Local group Wumbo gains traction with ambient sound | The Daily Reveille

With the start of the new fall semester comes more chances to discover Baton Rouge’s local music scene at various gigs around town, like local band Wumbo. 

Wumbo will perform at the Varsity Theatre on Aug. 31, joining Nice Dog at their album release show. Wumbo has previously performed at The Spanish Moon, Atomic Pop Shop and The Parlor throughout its relatively short career.

Percussion performance junior Mitchell Mobley and University alumnus Jake Heflin began playing together in high school around seven years ago in their hometown of Monroe, Louisiana. While the duo knew of each other’s musical interests and wanted to collaborate further, it wasn’t until a year ago they decided to form the band officially.

Percussion performance and composition junior Kevin McCabe was asked by Mobley in their studio class if he was interested in playing with the band, and the rest is history. Fellow local musician Zak Ocmand recently stepped in to play the bass after Wumbo’s original bass player moved. Ocmand was part of another band that Wumbo played with, making the transition of members a smooth fit.

The lighthearted and humorous foursome derived their band’s unique name from an episode of Nickelodeon  TV show “Spongebob Squarepants.” 

“It’s the perfect amount of innocent nonsense and goofiness that we all think is really entertaining,” Mobley said.

The group has described their music as space indie-pop, jazz rock with hints of an Appalachian progressive flare.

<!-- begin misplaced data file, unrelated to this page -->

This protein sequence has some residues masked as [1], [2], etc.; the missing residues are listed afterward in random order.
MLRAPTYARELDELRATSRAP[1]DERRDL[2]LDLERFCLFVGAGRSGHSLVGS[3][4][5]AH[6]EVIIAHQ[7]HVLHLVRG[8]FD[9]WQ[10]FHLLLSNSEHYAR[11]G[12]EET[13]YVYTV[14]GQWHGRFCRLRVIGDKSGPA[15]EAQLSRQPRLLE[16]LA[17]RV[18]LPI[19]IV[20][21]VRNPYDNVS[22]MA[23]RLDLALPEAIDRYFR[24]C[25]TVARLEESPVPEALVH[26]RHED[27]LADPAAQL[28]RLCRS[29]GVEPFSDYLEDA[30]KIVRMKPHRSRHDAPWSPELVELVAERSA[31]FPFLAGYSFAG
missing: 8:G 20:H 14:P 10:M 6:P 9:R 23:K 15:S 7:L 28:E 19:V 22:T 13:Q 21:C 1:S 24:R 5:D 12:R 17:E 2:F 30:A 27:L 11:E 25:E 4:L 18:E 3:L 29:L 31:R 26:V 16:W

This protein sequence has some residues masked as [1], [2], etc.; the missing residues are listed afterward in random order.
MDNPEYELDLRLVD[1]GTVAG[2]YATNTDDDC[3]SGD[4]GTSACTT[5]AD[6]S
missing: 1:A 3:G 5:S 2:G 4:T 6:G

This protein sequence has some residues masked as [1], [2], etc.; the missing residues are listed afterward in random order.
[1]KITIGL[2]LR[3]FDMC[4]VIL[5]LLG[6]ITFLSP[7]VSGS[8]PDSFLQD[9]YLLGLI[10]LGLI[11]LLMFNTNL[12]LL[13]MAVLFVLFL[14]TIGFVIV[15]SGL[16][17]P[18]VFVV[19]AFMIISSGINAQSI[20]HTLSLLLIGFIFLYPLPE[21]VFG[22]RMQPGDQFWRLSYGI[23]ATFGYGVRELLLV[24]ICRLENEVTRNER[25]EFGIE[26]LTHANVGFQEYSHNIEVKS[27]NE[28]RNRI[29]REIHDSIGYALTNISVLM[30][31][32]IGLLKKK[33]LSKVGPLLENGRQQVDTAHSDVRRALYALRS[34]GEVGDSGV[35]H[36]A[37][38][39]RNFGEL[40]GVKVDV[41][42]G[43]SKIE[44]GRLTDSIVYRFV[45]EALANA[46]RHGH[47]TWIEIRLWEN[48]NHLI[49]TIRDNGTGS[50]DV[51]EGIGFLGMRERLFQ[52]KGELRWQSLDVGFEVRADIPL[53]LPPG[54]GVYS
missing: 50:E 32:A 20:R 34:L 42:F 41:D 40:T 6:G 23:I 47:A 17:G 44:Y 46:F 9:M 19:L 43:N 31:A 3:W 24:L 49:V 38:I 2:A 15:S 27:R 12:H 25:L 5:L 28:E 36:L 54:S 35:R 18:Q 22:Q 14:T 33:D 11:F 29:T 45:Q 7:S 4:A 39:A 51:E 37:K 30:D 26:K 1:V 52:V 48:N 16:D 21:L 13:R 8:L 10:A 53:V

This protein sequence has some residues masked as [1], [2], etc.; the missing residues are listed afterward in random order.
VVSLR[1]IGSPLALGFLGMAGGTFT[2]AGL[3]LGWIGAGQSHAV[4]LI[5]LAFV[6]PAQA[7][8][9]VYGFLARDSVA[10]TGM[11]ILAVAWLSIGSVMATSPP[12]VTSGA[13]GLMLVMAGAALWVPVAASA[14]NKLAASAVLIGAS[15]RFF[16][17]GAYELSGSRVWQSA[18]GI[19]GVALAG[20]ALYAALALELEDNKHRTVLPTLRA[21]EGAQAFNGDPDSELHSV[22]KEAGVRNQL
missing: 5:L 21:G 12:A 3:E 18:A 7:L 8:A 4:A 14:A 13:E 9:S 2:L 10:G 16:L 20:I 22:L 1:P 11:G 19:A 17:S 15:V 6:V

“We definitely try to go left of the typical college rock sound, adding in synthesizers and not being so reliant on a guitar heavy sound,” Heflin said. “We’re trying to push past that and make [our sound] a little more ambient by adding in different textures.”

The group tries to add as many other elements to the type of music Wumbo plays as they want, Mobley said. Its sound started as a bunch of bedroom demos, and each one had its own atmosphere. All of their music fits within the same vein, but is all fairly diverse, he said.

Mobley and Heflin did their songwriting individually in the beginning, but now derive most songs from ideas they bring to the table, and as a band add and make changes until they’re collectively satisfied with the sound. Many songs morph drastically from their inception to the completed product.

“We try to go beyond…

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